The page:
Which Joe gave his name to ‘sloppy joes’? We look at five interesting sandwiches and their lexical origins.
Used to convey that a hint or suggestion can be or has been understood without the need of further elaboration or explanation:‘of course, we can't discuss it over the telephone, but a nod's as good as a wink, and I promise I'll be very careful’
- ‘West Ham threw up their hands in horror, claiming they'd never gone near him, but a nod's as good as a wink to a blind horse, and why talk to him directly when you can put it all in the papers?’
- ‘So, if a nod's as good as a wink to a blind horse, I think I can almost safely assume we are good enough for this particular rental agency.’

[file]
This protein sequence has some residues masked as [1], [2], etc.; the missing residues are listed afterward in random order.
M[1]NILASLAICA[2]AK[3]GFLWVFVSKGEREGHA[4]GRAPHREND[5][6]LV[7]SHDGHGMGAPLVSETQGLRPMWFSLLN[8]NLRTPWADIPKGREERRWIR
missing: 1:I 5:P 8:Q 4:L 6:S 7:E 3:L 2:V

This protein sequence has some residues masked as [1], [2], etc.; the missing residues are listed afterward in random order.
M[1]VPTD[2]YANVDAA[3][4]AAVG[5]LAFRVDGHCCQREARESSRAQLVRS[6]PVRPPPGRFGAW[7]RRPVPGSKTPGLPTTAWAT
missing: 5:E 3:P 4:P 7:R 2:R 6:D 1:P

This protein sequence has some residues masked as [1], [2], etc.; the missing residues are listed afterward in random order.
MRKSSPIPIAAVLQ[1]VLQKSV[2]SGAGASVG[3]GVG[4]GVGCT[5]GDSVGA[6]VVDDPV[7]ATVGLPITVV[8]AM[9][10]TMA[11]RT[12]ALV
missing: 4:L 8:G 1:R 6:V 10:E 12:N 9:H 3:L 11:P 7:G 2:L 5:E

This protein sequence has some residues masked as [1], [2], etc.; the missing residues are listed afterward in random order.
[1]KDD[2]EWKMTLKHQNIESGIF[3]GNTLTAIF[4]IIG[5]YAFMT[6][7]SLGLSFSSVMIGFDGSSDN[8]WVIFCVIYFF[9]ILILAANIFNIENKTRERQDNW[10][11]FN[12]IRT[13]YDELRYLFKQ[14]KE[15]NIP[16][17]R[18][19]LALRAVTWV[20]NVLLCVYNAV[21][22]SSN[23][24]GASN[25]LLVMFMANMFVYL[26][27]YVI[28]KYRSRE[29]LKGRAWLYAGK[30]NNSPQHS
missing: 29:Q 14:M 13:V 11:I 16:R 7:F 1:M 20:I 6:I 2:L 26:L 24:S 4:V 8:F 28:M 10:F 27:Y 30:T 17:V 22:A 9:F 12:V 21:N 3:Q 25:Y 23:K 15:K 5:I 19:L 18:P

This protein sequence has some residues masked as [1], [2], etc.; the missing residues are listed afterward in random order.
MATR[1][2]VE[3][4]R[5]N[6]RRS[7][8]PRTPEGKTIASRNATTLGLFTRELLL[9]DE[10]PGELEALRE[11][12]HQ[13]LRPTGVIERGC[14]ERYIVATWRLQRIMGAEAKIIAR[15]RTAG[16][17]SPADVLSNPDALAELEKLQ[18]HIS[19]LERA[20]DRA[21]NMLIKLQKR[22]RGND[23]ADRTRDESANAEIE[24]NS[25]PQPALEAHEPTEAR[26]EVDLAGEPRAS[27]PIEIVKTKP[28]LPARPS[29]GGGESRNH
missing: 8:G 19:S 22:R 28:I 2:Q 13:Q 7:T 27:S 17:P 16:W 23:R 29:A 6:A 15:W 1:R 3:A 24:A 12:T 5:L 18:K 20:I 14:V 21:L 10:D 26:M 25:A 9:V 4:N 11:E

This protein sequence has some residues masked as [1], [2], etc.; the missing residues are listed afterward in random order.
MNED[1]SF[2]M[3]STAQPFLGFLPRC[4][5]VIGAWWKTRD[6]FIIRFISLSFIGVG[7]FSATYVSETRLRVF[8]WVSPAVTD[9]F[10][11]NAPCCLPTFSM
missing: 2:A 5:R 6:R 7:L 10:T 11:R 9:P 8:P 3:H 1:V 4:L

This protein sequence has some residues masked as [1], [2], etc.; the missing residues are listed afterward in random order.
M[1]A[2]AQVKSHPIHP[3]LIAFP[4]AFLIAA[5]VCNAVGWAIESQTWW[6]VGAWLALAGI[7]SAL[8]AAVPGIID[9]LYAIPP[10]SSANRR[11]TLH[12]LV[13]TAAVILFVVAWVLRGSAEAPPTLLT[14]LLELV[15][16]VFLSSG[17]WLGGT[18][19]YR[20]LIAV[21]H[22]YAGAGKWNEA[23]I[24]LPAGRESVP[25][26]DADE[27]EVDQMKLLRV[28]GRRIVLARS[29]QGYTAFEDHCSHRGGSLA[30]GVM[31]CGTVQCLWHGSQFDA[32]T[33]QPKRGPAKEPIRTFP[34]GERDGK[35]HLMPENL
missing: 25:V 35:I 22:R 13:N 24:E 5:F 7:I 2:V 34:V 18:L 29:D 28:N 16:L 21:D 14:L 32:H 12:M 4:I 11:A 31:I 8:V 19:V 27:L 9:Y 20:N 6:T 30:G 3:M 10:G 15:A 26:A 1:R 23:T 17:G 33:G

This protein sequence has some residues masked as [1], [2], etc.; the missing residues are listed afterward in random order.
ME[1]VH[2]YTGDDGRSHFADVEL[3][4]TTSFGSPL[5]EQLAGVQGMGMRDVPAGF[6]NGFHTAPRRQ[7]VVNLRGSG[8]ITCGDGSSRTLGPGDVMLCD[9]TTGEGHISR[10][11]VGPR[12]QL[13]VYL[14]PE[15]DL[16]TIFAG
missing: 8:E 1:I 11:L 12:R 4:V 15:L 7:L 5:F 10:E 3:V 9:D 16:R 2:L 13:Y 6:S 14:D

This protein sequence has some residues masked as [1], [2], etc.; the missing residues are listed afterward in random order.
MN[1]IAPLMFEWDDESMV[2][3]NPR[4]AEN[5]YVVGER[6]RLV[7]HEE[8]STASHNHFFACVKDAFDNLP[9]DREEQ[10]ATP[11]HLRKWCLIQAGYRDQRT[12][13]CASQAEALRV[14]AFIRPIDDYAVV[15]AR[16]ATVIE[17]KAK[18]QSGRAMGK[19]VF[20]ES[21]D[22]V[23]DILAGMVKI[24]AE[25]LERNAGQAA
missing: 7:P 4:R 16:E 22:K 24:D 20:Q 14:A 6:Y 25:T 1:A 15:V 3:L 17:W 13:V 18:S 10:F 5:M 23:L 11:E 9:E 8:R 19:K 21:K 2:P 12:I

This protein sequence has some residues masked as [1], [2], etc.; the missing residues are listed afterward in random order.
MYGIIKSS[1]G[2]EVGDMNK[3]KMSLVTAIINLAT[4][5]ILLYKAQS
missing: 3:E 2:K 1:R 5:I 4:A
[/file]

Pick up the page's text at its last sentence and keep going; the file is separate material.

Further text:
We take a look at several popular, though confusing, punctuation marks.
From Afghanistan to Zimbabwe, discover surprising and intriguing language facts from around the globe.
The definitions of ‘buddy’ and ‘bro’ in the OED have recently been revised. We explore their history and increase in popularity.